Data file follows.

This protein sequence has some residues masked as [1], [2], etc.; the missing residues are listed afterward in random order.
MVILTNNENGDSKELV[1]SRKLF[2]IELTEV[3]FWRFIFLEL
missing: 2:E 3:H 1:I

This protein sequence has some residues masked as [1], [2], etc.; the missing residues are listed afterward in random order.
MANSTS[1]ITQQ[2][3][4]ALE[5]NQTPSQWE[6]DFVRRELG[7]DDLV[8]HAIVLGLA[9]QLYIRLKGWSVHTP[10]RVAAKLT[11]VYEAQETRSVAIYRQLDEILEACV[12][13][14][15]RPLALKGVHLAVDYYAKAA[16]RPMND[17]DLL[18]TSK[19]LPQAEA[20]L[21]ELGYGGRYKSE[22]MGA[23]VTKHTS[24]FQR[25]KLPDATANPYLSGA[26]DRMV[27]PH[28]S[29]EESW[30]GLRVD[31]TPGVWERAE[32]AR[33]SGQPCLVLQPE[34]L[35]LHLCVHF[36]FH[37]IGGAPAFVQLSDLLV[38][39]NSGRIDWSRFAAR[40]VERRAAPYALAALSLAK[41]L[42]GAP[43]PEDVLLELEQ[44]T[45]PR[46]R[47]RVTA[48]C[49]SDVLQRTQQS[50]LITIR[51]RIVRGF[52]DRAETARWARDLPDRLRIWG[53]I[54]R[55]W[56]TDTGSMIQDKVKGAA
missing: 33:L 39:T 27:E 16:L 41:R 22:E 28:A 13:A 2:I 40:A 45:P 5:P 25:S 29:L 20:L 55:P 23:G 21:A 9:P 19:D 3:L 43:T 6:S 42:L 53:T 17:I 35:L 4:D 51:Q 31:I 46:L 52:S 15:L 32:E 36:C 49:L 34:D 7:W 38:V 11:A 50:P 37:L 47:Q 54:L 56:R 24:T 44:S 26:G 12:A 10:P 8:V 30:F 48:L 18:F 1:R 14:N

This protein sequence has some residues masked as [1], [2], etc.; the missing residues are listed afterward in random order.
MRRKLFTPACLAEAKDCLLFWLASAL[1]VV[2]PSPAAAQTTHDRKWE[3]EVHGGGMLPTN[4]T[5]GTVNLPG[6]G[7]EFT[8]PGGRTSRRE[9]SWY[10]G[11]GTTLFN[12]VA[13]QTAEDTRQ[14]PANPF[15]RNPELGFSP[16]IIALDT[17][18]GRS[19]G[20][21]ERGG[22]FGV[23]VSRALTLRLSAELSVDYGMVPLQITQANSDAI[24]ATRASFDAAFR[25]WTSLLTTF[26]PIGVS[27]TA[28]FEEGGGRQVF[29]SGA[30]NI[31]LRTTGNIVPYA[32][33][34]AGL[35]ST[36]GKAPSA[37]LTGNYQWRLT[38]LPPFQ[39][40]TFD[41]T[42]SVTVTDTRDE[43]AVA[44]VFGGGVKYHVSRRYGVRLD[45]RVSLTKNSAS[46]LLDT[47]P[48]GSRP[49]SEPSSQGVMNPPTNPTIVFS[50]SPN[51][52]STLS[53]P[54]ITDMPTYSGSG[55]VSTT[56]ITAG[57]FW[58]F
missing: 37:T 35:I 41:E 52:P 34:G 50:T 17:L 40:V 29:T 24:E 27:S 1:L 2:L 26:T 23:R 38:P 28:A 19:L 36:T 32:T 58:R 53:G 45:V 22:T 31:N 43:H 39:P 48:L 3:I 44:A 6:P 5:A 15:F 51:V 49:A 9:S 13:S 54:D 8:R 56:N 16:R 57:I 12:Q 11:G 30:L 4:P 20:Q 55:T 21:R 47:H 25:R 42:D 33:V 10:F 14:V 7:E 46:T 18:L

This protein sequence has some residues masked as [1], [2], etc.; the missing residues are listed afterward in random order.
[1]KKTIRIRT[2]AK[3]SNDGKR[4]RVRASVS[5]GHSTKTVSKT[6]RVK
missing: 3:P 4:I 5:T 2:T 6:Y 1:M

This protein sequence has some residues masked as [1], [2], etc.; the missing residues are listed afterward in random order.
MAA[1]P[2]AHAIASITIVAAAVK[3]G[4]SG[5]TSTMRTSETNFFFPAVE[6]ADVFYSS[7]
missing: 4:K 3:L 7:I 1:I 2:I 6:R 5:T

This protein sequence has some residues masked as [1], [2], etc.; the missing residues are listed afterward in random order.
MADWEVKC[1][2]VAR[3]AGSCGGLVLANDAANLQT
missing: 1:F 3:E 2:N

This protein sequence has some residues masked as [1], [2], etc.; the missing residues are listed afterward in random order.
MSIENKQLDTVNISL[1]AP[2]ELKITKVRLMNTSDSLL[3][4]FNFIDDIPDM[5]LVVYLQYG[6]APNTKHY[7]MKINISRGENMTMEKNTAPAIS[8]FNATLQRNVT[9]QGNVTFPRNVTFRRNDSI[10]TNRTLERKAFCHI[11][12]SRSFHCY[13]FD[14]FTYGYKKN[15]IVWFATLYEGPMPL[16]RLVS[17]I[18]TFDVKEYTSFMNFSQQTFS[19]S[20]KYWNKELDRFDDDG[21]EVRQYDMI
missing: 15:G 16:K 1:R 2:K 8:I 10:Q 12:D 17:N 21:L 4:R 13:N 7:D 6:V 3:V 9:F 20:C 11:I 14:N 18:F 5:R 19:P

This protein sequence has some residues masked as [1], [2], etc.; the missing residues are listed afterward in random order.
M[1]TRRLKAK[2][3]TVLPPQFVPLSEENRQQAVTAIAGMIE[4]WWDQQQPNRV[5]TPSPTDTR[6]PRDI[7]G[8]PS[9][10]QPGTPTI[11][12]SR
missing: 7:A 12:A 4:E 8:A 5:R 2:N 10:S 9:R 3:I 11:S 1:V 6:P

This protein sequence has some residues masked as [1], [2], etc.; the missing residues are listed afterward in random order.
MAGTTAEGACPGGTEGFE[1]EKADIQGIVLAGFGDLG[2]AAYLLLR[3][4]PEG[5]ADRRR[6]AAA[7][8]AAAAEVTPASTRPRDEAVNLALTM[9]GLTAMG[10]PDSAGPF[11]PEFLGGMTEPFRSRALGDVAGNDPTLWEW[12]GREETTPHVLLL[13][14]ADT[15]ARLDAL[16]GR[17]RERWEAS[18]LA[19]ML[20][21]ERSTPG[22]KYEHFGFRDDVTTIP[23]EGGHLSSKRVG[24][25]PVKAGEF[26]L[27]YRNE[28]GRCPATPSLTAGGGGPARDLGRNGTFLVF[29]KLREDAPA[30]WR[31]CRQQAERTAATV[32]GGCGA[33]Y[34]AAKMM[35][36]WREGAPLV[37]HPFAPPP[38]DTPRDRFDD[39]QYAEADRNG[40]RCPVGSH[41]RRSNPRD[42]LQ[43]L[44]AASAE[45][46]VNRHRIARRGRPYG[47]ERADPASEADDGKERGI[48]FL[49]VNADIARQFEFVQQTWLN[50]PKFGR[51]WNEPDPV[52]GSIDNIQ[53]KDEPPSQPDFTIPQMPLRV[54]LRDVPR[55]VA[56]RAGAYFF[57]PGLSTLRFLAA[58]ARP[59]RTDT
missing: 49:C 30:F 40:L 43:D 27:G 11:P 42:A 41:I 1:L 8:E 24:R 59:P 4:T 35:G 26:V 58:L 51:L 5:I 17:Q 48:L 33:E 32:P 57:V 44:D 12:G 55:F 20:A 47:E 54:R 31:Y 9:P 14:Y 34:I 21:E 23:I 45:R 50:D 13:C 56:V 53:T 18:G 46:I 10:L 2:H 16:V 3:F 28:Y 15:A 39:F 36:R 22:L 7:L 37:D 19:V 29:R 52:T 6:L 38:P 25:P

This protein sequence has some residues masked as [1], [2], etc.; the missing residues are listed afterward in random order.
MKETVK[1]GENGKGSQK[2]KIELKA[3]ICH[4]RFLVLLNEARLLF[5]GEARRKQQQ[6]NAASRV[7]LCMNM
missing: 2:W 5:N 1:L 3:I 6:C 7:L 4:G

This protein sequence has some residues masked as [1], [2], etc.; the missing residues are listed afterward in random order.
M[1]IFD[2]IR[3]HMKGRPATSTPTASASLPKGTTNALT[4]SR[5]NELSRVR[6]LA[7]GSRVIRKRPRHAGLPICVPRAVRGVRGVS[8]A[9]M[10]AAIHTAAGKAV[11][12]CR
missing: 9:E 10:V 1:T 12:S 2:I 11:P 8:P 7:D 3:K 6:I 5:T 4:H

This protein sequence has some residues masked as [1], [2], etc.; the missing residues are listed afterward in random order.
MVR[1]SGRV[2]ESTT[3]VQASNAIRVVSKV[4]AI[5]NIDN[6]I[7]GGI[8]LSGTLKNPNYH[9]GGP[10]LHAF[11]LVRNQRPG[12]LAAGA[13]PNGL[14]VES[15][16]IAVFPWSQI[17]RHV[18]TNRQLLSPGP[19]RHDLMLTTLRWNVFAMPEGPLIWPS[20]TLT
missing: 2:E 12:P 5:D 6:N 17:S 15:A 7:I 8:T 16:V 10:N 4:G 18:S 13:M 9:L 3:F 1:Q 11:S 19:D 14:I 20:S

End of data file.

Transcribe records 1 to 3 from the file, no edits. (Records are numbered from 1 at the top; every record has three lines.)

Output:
This protein sequence has some residues masked as [1], [2], etc.; the missing residues are listed afterward in random order.
MVILTNNENGDSKELV[1]SRKLF[2]IELTEV[3]FWRFIFLEL
missing: 2:E 3:H 1:I

This protein sequence has some residues masked as [1], [2], etc.; the missing residues are listed afterward in random order.
MANSTS[1]ITQQ[2][3][4]ALE[5]NQTPSQWE[6]DFVRRELG[7]DDLV[8]HAIVLGLA[9]QLYIRLKGWSVHTP[10]RVAAKLT[11]VYEAQETRSVAIYRQLDEILEACV[12][13][14][15]RPLALKGVHLAVDYYAKAA[16]RPMND[17]DLL[18]TSK[19]LPQAEA[20]L[21]ELGYGGRYKSE[22]MGA[23]VTKHTS[24]FQR[25]KLPDATANPYLSGA[26]DRMV[27]PH[28]S[29]EESW[30]GLRVD[31]TPGVWERAE[32]AR[33]SGQPCLVLQPE[34]L[35]LHLCVHF[36]FH[37]IGGAPAFVQLSDLLV[38][39]NSGRIDWSRFAAR[40]VERRAAPYALAALSLAK[41]L[42]GAP[43]PEDVLLELEQ[44]T[45]PR[46]R[47]RVTA[48]C[49]SDVLQRTQQS[50]LITIR[51]RIVRGF[52]DRAETARWARDLPDRLRIWG[53]I[54]R[55]W[56]TDTGSMIQDKVKGAA
missing: 33:L 39:T 27:E 16:L 41:R 22:E 28:A 13:A 2:I 40:A 45:P 5:P 25:S 29:L 20:L 55:P 23:G 21:A 9:P 19:D 3:L 43:T 6:S 42:L 53:T 17:I 35:L 4:D 51:Q 31:I 46:L 52:S 15:L 32:E 36:C 49:L 34:D 7:W 38:V 11:A 50:P 37:L 47:Q 54:L 56:R 24:T 44:S 26:G 12:A 10:P 8:V 30:F 48:L 18:F 1:R 14:N

This protein sequence has some residues masked as [1], [2], etc.; the missing residues are listed afterward in random order.
MRRKLFTPACLAEAKDCLLFWLASAL[1]VV[2]PSPAAAQTTHDRKWE[3]EVHGGGMLPTN[4]T[5]GTVNLPG[6]G[7]EFT[8]PGGRTSRRE[9]SWY[10]G[11]GTTLFN[12]VA[13]QTAEDTRQ[14]PANPF[15]RNPELGFSP[16]IIALDT[17][18]GRS[19]G[20][21]ERGG[22]FGV[23]VSRALTLRLSAELSVDYGMVPLQITQANSDAI[24]ATRASFDAAFR[25]WTSLLTTF[26]PIGVS[27]TA[28]FEEGGGRQVF[29]SGA[30]NI[31]LRTTGNIVPYA[32][33][34]AGL[35]ST[36]GKAPSA[37]LTGNYQWRLT[38]LPPFQ[39][40]TFD[41]T[42]SVTVTDTRDE[43]AVA[44]VFGGGVKYHVSRRYGVRLD[45]RVSLTKNSAS[46]LLDT[47]P[48]GSRP[49]SEPSSQGVMNPPTNPTIVFS[50]SPN[51][52]STLS[53]P[54]ITDMPTYSGSG[55]VSTT[56]ITAG[57]FW[58]F
missing: 37:T 35:I 41:E 52:P 34:G 50:T 17:L 40:V 29:T 24:E 27:S 1:L 2:L 26:T 23:R 38:P 28:A 19:L 36:T 32:T 58:R 53:G 45:V 22:T 31:N 43:H 39:P 48:L 3:I 44:A 6:P 5:A 15:F 51:V 49:A 9:S 13:S 54:D 8:R 56:N 16:R 57:I 12:Q 11:G 30:L 4:P 20:Q 55:T 21:R 47:H 25:R 42:D 33:V 10:F 14:V 7:E 46:T 18:L